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    Tucked elbows is how powerlifters bench, and having a slight tuck to the elbows takes a great deal of strain off of the shoulder joint -- so it is always a good idea IMO.

    You might find this video useful: http://www.youtube.com/watch?v=_QnwAoesJvQ

    I had bench related injuries to my shoulders years ago -- and I discovered two reasons for this: First, I had a push/pull strength imbalance (too much benching, not enough rowing). This is a cause of many shoulder problems among gym rats -- essentially my bench press strength dwarfed my rowing strength (not good). Second reason was improper bench form.

    I basically "cured" my problem by benching with tucked elbows (improving form), but MOST importantly, I corrected my push/pull strength imbalance and started incorporating external rotator cuff exerices into my routine. Since doing this, my shoulders have been pain free.

    Of course, I don't know if this will work for you, as the cause of your shoulder problems may be different from mine.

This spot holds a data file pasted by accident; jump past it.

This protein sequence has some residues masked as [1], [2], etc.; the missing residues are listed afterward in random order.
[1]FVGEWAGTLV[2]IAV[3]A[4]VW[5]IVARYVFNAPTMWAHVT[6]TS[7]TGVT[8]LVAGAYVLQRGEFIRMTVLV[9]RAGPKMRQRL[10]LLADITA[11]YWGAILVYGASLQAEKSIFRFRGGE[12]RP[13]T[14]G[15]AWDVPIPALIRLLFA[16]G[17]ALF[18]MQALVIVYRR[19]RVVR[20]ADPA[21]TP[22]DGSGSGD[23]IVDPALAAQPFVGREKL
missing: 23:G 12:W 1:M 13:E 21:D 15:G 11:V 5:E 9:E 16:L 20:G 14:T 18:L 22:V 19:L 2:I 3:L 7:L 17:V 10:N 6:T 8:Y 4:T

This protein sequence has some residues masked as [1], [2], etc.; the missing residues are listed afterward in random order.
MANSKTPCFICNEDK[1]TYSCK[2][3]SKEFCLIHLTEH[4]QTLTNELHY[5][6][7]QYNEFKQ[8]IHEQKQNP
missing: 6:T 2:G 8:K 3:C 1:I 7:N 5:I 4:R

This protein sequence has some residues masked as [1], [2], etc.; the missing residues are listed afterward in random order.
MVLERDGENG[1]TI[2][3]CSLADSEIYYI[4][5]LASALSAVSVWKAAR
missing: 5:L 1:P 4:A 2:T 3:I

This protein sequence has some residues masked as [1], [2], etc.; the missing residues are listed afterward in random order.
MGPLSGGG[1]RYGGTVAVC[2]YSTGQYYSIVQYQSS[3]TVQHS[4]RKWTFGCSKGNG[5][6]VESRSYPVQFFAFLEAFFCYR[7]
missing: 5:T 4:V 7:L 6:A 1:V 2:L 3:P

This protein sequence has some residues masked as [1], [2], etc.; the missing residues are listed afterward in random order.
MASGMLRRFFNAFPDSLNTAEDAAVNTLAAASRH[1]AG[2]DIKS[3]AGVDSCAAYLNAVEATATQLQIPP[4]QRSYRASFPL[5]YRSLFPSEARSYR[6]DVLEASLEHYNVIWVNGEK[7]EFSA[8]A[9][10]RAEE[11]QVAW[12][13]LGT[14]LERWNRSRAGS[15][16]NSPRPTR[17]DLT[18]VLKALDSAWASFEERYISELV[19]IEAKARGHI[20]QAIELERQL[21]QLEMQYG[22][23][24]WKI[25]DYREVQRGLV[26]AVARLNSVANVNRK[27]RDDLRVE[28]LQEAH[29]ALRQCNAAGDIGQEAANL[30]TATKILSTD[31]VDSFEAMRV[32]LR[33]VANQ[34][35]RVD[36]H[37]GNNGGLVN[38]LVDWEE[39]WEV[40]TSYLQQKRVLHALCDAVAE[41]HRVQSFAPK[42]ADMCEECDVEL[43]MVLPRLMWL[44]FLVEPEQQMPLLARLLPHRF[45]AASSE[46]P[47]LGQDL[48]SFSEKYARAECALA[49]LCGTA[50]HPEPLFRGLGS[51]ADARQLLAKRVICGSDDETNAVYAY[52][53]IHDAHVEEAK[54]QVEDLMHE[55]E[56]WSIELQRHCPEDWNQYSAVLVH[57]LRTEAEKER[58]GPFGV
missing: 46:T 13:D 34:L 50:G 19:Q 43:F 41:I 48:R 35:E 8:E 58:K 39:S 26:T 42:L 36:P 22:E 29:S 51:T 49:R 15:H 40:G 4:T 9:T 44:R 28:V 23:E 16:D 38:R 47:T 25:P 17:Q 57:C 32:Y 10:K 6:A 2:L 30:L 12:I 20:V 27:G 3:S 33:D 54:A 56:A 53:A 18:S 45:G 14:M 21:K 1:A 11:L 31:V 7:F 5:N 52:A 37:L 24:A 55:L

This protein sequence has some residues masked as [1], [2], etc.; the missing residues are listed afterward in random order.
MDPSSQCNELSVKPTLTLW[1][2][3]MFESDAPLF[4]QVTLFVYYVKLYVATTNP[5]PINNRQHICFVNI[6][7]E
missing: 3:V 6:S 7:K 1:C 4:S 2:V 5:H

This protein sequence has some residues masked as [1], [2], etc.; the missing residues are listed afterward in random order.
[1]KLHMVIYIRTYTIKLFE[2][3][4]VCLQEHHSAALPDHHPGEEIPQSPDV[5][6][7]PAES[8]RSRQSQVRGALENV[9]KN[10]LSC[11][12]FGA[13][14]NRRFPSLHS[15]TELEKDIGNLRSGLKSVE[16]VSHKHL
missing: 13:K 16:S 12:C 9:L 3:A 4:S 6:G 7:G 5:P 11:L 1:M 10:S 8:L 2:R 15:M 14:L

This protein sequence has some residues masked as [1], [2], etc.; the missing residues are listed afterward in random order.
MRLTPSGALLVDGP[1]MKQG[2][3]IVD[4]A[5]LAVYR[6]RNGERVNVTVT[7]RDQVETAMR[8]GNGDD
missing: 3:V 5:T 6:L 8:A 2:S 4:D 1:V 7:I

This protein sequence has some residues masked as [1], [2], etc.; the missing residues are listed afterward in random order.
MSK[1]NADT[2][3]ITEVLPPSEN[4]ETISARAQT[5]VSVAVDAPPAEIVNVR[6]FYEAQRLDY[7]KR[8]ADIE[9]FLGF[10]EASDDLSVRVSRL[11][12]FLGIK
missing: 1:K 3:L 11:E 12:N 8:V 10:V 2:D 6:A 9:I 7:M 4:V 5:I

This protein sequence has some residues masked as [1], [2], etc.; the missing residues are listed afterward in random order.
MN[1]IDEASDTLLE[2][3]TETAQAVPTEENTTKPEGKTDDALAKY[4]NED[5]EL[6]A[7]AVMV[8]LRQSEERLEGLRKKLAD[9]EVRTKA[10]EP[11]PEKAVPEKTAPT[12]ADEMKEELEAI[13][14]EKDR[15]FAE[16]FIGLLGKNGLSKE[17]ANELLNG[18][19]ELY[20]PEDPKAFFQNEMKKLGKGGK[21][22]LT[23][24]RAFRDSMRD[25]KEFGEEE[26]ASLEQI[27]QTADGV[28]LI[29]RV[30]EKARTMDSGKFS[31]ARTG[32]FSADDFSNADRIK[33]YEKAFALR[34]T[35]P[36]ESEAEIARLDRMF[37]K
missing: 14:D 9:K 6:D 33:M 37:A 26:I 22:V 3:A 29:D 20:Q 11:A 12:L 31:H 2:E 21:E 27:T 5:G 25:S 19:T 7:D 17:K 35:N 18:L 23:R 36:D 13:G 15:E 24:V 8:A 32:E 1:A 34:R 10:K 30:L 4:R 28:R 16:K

8. Paddy

    Paddy Well-Known Member

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  9. vanderlinden

    vanderlinden Member

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    What are your goals? Increased bench press or a broad chest?

    I do powerlifting style bench (elbows tucked) and it brought my bench up to 315lbs, but I have a pretty average sized chest (41" at 6 foot 1"). If you are looking for a broad bodybuilder chest, there are probably better exercises.
     
  10. HevyMetal

    HevyMetal Well-Known Member

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    Mike182112:- If the only kind of bench you ever did is the way you describe in form.......yes......you have been taxing the hell out of your shoulders for years. Tuck those elbows right in, and especially when you bench heavy.

    As Joe Schmo said also:- all bench and no rowing or rear delt work will create an imbalance. I like to finish off any bench session with a couple of sets of standing "facepulls".